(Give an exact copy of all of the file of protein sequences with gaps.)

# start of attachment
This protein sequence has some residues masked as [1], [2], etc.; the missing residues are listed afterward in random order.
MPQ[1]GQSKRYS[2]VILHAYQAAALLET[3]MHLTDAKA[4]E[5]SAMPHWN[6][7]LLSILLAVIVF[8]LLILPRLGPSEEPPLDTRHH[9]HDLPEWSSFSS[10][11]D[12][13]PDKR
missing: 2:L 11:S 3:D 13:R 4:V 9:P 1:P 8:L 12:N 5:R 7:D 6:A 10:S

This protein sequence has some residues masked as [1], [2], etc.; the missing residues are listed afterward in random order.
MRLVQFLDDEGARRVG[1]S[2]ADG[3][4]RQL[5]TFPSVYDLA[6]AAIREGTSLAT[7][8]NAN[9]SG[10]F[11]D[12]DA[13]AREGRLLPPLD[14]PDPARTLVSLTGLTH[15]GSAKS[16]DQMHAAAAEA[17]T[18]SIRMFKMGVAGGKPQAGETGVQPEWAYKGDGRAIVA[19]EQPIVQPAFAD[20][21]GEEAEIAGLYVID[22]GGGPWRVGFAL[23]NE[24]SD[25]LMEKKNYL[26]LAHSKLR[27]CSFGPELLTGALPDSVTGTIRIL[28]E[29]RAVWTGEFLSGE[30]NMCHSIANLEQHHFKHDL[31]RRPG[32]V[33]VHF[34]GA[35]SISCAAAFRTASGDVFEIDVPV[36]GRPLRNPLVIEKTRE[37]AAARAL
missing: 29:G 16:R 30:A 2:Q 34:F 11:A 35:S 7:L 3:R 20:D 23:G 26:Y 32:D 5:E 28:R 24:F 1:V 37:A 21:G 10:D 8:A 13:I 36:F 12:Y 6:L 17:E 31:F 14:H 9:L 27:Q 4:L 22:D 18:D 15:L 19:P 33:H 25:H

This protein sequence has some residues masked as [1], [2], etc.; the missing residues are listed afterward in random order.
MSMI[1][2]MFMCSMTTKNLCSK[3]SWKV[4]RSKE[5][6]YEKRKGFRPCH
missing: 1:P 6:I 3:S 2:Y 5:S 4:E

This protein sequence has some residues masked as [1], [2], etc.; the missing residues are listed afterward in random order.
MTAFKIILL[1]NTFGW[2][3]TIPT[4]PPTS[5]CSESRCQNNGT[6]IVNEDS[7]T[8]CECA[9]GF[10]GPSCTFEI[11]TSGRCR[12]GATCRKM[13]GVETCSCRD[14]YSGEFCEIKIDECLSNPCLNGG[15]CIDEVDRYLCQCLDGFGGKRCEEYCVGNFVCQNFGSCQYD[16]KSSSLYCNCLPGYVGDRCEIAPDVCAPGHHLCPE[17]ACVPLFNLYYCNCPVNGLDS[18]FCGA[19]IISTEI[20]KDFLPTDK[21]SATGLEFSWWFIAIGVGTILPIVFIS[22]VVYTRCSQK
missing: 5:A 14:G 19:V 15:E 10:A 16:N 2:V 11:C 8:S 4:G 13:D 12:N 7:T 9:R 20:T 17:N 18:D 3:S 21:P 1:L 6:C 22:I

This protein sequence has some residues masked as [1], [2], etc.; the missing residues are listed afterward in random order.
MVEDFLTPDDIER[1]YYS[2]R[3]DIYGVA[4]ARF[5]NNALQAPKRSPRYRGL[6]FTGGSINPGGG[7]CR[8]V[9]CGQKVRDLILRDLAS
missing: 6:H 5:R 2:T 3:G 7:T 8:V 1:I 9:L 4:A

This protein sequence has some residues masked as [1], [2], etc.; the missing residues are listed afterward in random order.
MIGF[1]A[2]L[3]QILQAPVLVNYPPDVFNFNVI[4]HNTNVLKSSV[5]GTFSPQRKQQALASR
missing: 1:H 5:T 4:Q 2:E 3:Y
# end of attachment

This protein sequence has some residues masked as [1], [2], etc.; the missing residues are listed afterward in random order.
MPQ[1]GQSKRYS[2]VILHAYQAAALLET[3]MHLTDAKA[4]E[5]SAMPHWN[6][7]LLSILLAVIVF[8]LLILPRLGPSEEPPLDTRHH[9]HDLPEWSSFSS[10][11]D[12][13]PDKR
missing: 2:L 11:S 3:D 13:R 4:V 9:P 1:P 8:L 12:N 5:R 7:D 6:A 10:S

This protein sequence has some residues masked as [1], [2], etc.; the missing residues are listed afterward in random order.
MRLVQFLDDEGARRVG[1]S[2]ADG[3][4]RQL[5]TFPSVYDLA[6]AAIREGTSLAT[7][8]NAN[9]SG[10]F[11]D[12]DA[13]AREGRLLPPLD[14]PDPARTLVSLTGLTH[15]GSAKS[16]DQMHAAAAEA[17]T[18]SIRMFKMGVAGGKPQAGETGVQPEWAYKGDGRAIVA[19]EQPIVQPAFAD[20][21]GEEAEIAGLYVID[22]GGGPWRVGFAL[23]NE[24]SD[25]LMEKKNYL[26]LAHSKLR[27]CSFGPELLTGALPDSVTGTIRIL[28]E[29]RAVWTGEFLSGE[30]NMCHSIANLEQHHFKHDL[31]RRPG[32]V[33]VHF[34]GA[35]SISCAAAFRTASGDVFEIDVPV[36]GRPLRNPLVIEKTRE[37]AAARAL
missing: 29:G 16:R 30:A 2:Q 34:F 11:A 35:S 7:L 3:R 20:D 23:G 26:Y 32:D 5:E 28:R 24:F 1:V 37:A 21:G 10:D 8:A 13:I 36:F 12:Y 6:L 17:E 31:F 14:H 9:L 27:Q 4:L 22:D 18:D 15:L 19:P 33:H 25:H

This protein sequence has some residues masked as [1], [2], etc.; the missing residues are listed afterward in random order.
MSMI[1][2]MFMCSMTTKNLCSK[3]SWKV[4]RSKE[5][6]YEKRKGFRPCH
missing: 1:P 6:I 3:S 2:Y 5:S 4:E

This protein sequence has some residues masked as [1], [2], etc.; the missing residues are listed afterward in random order.
MTAFKIILL[1]NTFGW[2][3]TIPT[4]PPTS[5]CSESRCQNNGT[6]IVNEDS[7]T[8]CECA[9]GF[10]GPSCTFEI[11]TSGRCR[12]GATCRKM[13]GVETCSCRD[14]YSGEFCEIKIDECLSNPCLNGG[15]CIDEVDRYLCQCLDGFGGKRCEEYCVGNFVCQNFGSCQYD[16]KSSSLYCNCLPGYVGDRCEIAPDVCAPGHHLCPE[17]ACVPLFNLYYCNCPVNGLDS[18]FCGA[19]IISTEI[20]KDFLPTDK[21]SATGLEFSWWFIAIGVGTILPIVFIS[22]VVYTRCSQK
missing: 5:A 14:G 19:V 15:E 10:A 16:N 2:V 11:C 8:S 4:G 13:D 12:N 7:T 9:R 20:T 17:N 18:D 3:S 21:P 1:L 6:C 22:I

This protein sequence has some residues masked as [1], [2], etc.; the missing residues are listed afterward in random order.
MVEDFLTPDDIER[1]YYS[2]R[3]DIYGVA[4]ARF[5]NNALQAPKRSPRYRGL[6]FTGGSINPGGG[7]CR[8]V[9]CGQKVRDLILRDLAS
missing: 6:H 5:R 2:T 3:G 7:T 8:V 1:I 9:L 4:A

This protein sequence has some residues masked as [1], [2], etc.; the missing residues are listed afterward in random order.
MIGF[1]A[2]L[3]QILQAPVLVNYPPDVFNFNVI[4]HNTNVLKSSV[5]GTFSPQRKQQALASR
missing: 1:H 5:T 4:Q 2:E 3:Y